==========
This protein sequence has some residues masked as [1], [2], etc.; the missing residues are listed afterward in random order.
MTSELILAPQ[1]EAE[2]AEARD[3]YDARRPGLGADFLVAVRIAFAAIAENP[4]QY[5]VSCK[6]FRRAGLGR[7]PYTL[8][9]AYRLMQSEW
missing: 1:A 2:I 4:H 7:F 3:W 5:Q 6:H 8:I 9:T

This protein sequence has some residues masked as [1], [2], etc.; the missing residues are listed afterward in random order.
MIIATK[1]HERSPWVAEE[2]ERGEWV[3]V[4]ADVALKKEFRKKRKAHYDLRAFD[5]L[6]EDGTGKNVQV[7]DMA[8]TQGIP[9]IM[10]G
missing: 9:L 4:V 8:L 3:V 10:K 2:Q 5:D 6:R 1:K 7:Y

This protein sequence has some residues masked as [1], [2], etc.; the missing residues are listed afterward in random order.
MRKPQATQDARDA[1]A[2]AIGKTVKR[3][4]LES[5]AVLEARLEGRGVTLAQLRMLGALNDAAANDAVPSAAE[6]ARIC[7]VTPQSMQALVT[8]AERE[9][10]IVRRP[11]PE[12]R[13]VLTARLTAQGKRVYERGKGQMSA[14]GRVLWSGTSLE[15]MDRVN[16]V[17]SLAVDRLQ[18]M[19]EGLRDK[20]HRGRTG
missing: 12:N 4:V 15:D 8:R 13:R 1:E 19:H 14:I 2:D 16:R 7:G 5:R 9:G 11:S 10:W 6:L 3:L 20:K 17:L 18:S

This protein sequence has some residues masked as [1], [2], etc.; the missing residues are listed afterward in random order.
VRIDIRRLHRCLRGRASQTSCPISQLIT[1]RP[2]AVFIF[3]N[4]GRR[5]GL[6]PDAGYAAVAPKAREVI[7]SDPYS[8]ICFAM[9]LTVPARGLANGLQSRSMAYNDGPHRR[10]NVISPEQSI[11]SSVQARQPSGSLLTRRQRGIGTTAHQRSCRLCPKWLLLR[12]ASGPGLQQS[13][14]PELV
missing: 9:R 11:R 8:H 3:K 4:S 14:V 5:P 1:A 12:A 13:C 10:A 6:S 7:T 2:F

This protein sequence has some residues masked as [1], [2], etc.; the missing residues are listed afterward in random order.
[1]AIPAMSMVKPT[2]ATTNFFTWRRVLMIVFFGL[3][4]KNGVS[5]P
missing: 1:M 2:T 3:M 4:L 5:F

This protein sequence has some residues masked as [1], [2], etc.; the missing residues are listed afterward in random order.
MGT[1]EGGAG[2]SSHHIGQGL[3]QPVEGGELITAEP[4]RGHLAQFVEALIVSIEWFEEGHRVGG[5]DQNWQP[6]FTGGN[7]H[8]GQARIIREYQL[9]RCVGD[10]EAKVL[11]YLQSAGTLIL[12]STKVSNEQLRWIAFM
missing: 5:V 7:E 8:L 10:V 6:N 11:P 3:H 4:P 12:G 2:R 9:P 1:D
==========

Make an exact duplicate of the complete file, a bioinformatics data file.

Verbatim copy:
This protein sequence has some residues masked as [1], [2], etc.; the missing residues are listed afterward in random order.
MTSELILAPQ[1]EAE[2]AEARD[3]YDARRPGLGADFLVAVRIAFAAIAENP[4]QY[5]VSCK[6]FRRAGLGR[7]PYTL[8][9]AYRLMQSEW
missing: 1:A 2:I 4:H 7:F 3:W 5:Q 6:H 8:I 9:T

This protein sequence has some residues masked as [1], [2], etc.; the missing residues are listed afterward in random order.
MIIATK[1]HERSPWVAEE[2]ERGEWV[3]V[4]ADVALKKEFRKKRKAHYDLRAFD[5]L[6]EDGTGKNVQV[7]DMA[8]TQGIP[9]IM[10]G
missing: 9:L 4:V 8:L 3:V 10:K 2:Q 5:D 6:R 1:K 7:Y

This protein sequence has some residues masked as [1], [2], etc.; the missing residues are listed afterward in random order.
MRKPQATQDARDA[1]A[2]AIGKTVKR[3][4]LES[5]AVLEARLEGRGVTLAQLRMLGALNDAAANDAVPSAAE[6]ARIC[7]VTPQSMQALVT[8]AERE[9][10]IVRRP[11]PE[12]R[13]VLTARLTAQGKRVYERGKGQMSA[14]GRVLWSGTSLE[15]MDRVN[16]V[17]SLAVDRLQ[18]M[19]EGLRDK[20]HRGRTG
missing: 12:N 4:V 15:D 8:R 13:R 1:E 19:H 14:I 2:D 16:R 7:G 5:R 9:G 11:S 10:W 6:L 3:L 20:K 17:L 18:S

This protein sequence has some residues masked as [1], [2], etc.; the missing residues are listed afterward in random order.
VRIDIRRLHRCLRGRASQTSCPISQLIT[1]RP[2]AVFIF[3]N[4]GRR[5]GL[6]PDAGYAAVAPKAREVI[7]SDPYS[8]ICFAM[9]LTVPARGLANGLQSRSMAYNDGPHRR[10]NVISPEQSI[11]SSVQARQPSGSLLTRRQRGIGTTAHQRSCRLCPKWLLLR[12]ASGPGLQQS[13][14]PELV
missing: 9:R 11:R 8:H 3:K 4:S 14:V 5:P 1:A 12:A 13:C 10:A 6:S 7:T 2:F

This protein sequence has some residues masked as [1], [2], etc.; the missing residues are listed afterward in random order.
[1]AIPAMSMVKPT[2]ATTNFFTWRRVLMIVFFGL[3][4]KNGVS[5]P
missing: 1:M 2:T 3:M 4:L 5:F

This protein sequence has some residues masked as [1], [2], etc.; the missing residues are listed afterward in random order.
MGT[1]EGGAG[2]SSHHIGQGL[3]QPVEGGELITAEP[4]RGHLAQFVEALIVSIEWFEEGHRVGG[5]DQNWQP[6]FTGGN[7]H[8]GQARIIREYQL[9]RCVGD[10]EAKVL[11]YLQSAGTLIL[12]STKVSNEQLRWIAFM
missing: 5:V 7:E 8:L 10:V 6:N 11:P 3:H 4:P 12:G 2:R 9:P 1:D